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Thread: Santa Claus Tribulations

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    No Blorg's Avatar
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    Santa Claus Tribulations

    1. Ded Moroz

    The earliest tales of Ded Moroz presented him as a wicked and cruel sorcerer, similar to the Old Slavic gods "Pozvizd"—the god of wind and good and bad weather, "Zimnik"—god of winter, and the terrifying "Korochun"—an underworld god ruling over frosts. According to legend, Ded Moroz liked to freeze people and kidnap children, taking them away in his gigantic sack. Parents were said to have to give him presents as a ransom in return for their children. However, under the influence of Orthodox traditions, the character of Ded Moroz was completely transformed, later adopting certain traits from the Low Countries' (Belgian and Dutch) Sinterklaas (or Saint Nicholas), the prototype of Santa Claus.[5]...By the end of the 19th century Ded Moroz had become the most popular of the various mythical New Year gift-givers in Russia.[5]
    Following the Russian Revolution, Christmas traditions were actively discouraged because they were considered to be "bourgeois and religious".[7] Similarly, in 1928 Ded Moroz was declared "an ally of the priest and kulak".[8] Nevertheless, the image of Ded Moroz took its current form during Soviet times, becoming the main symbol of the New Year’s holiday that replaced Christmas. Some Christmas traditions were revived following the famous letter by Pavel Postyshev, published in Pravda on December 28, 1935.[7] Postyshev believed that the origins of the holiday, which were pre-Christian in any case, were less important than the benefits it could bring to Soviet children.[8] In 1937, a man playing Ded Moroz arrived at the Moscow Palace of Unions for the first time.Joseph Stalin ordered Palace of Unions' Ded Morozes to wear only blue coats, so that they would not be mistaken for Santa Claus.[9] During Stalinist times, Ded Moroz, Snegurochka (or "Snow Maiden"), and New Year Boy were featured in Communist-type Nativity scenes, or public appearances, with Ded Moroz as the equivalent of Joseph, Snegurochka as the equivalent of Mary, and the New Year Boy as the equivalent of the Christ child.[10]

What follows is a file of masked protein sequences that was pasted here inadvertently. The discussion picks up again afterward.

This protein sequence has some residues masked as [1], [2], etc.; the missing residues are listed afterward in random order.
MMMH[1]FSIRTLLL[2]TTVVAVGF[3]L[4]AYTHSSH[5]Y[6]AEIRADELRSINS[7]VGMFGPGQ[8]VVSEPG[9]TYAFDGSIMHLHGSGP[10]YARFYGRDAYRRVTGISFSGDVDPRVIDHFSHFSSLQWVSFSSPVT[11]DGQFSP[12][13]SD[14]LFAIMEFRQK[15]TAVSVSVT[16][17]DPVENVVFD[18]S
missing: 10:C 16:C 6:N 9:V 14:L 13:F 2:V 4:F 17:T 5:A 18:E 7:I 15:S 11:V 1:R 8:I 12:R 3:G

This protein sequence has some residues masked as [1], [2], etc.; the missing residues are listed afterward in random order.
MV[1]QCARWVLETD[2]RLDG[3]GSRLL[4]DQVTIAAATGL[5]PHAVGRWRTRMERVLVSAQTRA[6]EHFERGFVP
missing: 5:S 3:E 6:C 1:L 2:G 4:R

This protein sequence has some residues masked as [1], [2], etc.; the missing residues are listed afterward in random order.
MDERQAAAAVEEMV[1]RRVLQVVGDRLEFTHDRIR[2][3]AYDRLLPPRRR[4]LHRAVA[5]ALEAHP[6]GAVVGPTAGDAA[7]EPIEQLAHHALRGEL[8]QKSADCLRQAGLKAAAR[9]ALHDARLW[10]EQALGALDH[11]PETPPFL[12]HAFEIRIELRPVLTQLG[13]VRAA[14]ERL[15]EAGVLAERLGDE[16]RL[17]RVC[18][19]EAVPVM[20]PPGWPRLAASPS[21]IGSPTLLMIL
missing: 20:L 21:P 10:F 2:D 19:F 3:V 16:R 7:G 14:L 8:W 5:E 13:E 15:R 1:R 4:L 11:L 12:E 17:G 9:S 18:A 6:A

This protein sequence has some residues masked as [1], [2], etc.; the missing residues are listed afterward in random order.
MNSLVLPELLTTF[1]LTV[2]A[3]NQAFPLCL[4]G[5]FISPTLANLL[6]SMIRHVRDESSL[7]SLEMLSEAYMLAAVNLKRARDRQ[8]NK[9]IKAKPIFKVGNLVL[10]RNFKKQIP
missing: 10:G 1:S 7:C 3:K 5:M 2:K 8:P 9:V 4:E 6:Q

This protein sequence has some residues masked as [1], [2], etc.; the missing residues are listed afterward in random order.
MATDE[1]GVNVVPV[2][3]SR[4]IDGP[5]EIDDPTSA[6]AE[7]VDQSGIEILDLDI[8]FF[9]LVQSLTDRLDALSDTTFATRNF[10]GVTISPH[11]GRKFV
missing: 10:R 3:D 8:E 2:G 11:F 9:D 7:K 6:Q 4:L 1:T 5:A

"Excerpt from Josiah King's The Examination and Tryal of Father Christmas (1686), published shortly after Christmas was reinstated as a holy day in England."


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    Senior Member MacGuffin's Avatar
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